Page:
The new movie Ford v Ferrari, starring Christian Bale and Matt Damon, dramatizes the true story behind one of the most famous car races of all time: the 1966 edition of 24 Hours of Le Mans. As the film’s title suggests, the endurance race was essentially a battle between the American and Italian automakers, and their cars: the Ford GT40 Mark II and Ferrari 330 P3. But on June 18, 1966 when Henry Ford II waved the flag, dozens were on the track in France. Here are all the other race cars that went like hell — or at least tried.
Ford GT40 Mark II
Car numbers: 1, 2, 3, 4, 5, 6, 7 and 8
By the end of the 24-hour race, it became clear that one of the eight Ford GT40 Mark IIs was going to win. But to rub it in Ferrari’s face even more, Ford coordinated the three cars still running to cross the finish line simultaneously. But the rankings came in with Bruce McLaren and Chris Amon first (No. 2), Ken Miles [pictured here] and Denny Hulme second (No. 1) and Ronnie Bucknum and Dick Hutcherson third (No. 5).
Ferrari 330 P3
Car numbers: 20 and 21
While Ford officially entered eight cars in the race, Ferrari only entered two with the teams of Lorenzo Bandini and Jean Guichet (No. 21), and Ludovico Scarfiotti and Mike Parkes (No. 20). Neither cars finished the race.
Ferrari 330 P3 Spyder
Car number: 27
Another 330 P3 entered the race, but not as part of the official Ferrari team. This Spyder variant was driven by Richie Ginther and Pedro Rodriguez.
Porsche 906 LH
Car numbers: 30, 31 and 32
While everyone remembers the rivalry between Ford and Ferrari, and the top three spots that went to the former, the next four finishers were all from team Porsche. “LH” stands for Langheck, or Longtail in English. These three longer 906s were driven by Jo Siffert and Colin Davis (No. 30), Hans Herrmann and Herbert Linge (No. 31) and Udo Schutz and Peter de Klerk (No. 32).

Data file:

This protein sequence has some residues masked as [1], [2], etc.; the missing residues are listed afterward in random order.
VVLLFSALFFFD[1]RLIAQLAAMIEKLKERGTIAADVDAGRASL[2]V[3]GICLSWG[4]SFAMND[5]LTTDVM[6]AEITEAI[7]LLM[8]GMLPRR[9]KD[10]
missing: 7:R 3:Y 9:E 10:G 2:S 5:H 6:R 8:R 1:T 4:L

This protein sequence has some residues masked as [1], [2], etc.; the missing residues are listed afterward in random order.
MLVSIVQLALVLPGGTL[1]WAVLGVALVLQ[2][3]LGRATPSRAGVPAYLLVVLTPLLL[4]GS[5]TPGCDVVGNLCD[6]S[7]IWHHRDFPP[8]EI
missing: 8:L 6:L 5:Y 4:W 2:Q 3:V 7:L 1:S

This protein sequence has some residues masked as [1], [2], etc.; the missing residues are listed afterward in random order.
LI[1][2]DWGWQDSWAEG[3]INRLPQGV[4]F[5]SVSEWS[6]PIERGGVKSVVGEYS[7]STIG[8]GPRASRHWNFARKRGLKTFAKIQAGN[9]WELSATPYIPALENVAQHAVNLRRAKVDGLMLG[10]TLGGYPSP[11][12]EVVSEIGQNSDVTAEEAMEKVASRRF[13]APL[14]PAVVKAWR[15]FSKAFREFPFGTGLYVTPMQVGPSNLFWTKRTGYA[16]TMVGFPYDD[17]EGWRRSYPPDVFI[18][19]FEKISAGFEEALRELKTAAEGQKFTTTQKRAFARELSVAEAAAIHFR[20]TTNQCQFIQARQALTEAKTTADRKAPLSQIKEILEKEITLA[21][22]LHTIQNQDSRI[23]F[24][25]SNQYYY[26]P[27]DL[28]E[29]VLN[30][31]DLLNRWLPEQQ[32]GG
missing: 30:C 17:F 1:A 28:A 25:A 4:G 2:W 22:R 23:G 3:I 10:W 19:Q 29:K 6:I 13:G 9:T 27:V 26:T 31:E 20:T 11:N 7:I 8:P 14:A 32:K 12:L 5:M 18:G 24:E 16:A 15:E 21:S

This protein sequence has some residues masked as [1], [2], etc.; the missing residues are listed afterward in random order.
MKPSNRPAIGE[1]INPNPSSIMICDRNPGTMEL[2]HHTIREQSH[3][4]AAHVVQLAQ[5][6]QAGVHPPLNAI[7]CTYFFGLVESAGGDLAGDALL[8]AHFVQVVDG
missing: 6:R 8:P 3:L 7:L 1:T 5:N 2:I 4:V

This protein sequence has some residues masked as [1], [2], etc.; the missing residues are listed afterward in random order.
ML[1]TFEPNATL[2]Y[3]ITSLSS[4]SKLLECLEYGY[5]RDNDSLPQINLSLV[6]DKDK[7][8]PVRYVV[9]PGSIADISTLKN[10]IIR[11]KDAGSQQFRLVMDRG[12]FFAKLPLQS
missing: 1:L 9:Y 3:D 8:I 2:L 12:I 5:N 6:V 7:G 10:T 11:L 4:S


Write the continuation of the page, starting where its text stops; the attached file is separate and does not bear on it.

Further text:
Ferrari 275 GTB/C
Car numbers: 26, 29 and 57
While none of the official Ferrari team cars finished, two of these competition versions of the 275 GTB did: No. 29 driven by Piers Courage and Roy Pike, and No. 57 driven by Pierre Noblet and Claude Dubois.
Alpine A210Car numbers:
44, 45, 46, 47, 55 and 62
Of the 15 cars that finished the ‘66 Le Mans (yes, only 15 closed out the day), little-known automaker Alpine came up second in number of finishers with No. 62, 44, 45 and 46 all making it to the end. The marque closed up shop in 1995 but relaunched in 2017
Car numbers: 48 and 49
Only three British cars entered the race, two of which were these Austin-Healey Sprites. Neither finished, but the third Brit — the Mini Marcos — brought up the rear in 15th place.
Car numbers: 12, 14, 15, 59 and 60
While the ‘66 Le Mans was a triumph for Ford, only three of its cars finished the race (albeit in first, second and third place). Five Mark IIs failed to finish, and none of these plain GT40s did, either.
Ferrari 365 P2
Car numbers: 16, 17, 18 and 19
These four 4.4L V12 Ferraris were neither entered by the Italian marque nor driven by Italian drivers. Instead, teams from the U.S., U.K., Switzerland and Belgium entered them — to no avail. None finished.
Car numbers: 41, 42 and 43
Seven cars were unable to finish because of accidents on the course, and Matra M620 No. 42 was one of them. As for the other two, No. 43 had engine problems during lap 38 and No. 41 had gearbox problems in lap 112.
Car number: 9
While Ford was the face of American speed and ingenuity, it wasn’t the only U.S. automaker in the race. Chaparral was a small but mighty force in the racing circuit, despite not finishing this time around.
Porsche 911S, Mini Marcos, Ferrari 250 LM, CD SP66, ASA GT RB613, Serenissima Spyder, Ferrari Dino 206 S, Bizzarrini P538 Sport and Bizzarrini P538 Super America. Want to see them all in action? Check out this short documentary of the race
before seeing Ford v Ferrari